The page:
Protect your right to know | In Our Opinion

“Government of the people, by the people, for the people.”

Remember those words when those in government propose laws that would affect your access to information about the work they do on your behalf.

Here are two bills before the state Legislature that you should be concerned about. Let your legislators know how you feel about these bills — and write a letter to the editor; our legislators and their staff members read those too.

HB 1315 would allow governments to do an end-around on non-daily newspapers in counties where there isn’t a daily newspaper. The bill concerns the impoundment of animals, and how local law enforcement should notify the public when an animal has been impounded. But the bill opens a door to online-only publication of legal notices.

Publication of legal notices in a newspaper of record ensures those notices are made available to the public at the proper time and in proper sequence. Publication of each notice is verified by the newspaper’s publisher. If government websites become the sole source, there would be no way to secure that verification and it would difficult for the community to monitor accuracy and compliance with applicable laws. Publishing public notices in a newspaper of record also contributes to a reservoir of archived material (online too) in a form that cannot be altered, hacked, or manipulated after the fact.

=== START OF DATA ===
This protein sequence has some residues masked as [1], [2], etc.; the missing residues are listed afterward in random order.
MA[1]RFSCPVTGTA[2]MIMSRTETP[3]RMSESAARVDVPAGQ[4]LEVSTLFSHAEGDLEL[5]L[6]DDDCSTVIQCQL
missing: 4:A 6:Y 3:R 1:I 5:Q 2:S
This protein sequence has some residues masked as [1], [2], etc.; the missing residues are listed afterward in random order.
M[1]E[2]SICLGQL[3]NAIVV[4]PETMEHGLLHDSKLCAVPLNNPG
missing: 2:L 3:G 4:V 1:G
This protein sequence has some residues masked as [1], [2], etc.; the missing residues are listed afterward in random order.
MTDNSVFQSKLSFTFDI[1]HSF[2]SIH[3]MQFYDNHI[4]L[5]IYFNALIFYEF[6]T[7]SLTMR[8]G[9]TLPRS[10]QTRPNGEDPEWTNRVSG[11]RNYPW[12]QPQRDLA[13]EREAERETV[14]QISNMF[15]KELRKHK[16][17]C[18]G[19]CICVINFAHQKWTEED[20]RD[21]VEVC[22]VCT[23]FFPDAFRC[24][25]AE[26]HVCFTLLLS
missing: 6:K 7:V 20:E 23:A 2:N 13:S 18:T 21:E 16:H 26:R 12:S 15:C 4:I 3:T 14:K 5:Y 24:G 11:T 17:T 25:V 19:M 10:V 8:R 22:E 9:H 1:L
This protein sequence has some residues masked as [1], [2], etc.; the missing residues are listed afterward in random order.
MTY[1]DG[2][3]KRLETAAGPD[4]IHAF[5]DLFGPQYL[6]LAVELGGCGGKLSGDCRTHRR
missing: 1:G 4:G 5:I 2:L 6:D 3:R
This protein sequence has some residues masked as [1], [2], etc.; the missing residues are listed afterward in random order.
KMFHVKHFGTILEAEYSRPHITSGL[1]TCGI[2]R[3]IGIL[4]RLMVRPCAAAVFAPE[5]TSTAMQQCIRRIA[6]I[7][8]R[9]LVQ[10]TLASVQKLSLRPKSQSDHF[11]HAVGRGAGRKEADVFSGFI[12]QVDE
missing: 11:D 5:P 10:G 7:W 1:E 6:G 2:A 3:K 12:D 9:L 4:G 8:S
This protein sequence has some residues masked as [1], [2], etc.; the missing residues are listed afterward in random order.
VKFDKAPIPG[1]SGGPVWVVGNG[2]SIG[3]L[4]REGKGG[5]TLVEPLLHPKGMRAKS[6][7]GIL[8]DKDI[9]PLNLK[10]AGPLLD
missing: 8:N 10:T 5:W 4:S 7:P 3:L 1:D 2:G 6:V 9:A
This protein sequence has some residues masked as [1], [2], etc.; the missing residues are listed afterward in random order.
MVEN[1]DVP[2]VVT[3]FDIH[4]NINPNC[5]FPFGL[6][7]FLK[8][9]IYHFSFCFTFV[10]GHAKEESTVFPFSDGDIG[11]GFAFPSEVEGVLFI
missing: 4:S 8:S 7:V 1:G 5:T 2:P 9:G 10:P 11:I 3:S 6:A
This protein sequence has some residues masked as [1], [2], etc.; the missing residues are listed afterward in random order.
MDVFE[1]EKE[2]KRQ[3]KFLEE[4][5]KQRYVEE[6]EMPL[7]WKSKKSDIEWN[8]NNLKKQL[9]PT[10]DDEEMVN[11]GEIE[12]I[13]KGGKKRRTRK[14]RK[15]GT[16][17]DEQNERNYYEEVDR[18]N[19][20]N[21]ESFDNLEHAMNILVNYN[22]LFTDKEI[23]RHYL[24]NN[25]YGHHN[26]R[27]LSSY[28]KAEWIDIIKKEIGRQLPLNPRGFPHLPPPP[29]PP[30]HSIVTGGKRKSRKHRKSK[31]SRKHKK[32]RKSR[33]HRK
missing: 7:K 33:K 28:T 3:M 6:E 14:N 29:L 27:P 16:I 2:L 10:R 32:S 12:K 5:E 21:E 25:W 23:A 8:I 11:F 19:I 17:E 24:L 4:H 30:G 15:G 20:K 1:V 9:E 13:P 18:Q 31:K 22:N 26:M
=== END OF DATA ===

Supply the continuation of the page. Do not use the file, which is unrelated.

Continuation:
Status: Referred to the Rules Committee for consideration.

HB 1595 would give local governments the ability to run up the bill that citizens who request records would have to pay for records requests. HB 1595 would create a potential financial barrier that could be used by government officials to limit access to information, and could work against transparency in government. We’re skeptical that government agencies can be trusted to not run up the bill on document requests in an attempt to delay or hinder the release of public records, if given the chance. (The mayor of Langley tried to bill a reporter for time the city attorney spent answering questions for a story.)

Status: Scheduled for a hearing at 8 a.m. March 15 before the state Senate Committee on State Government.

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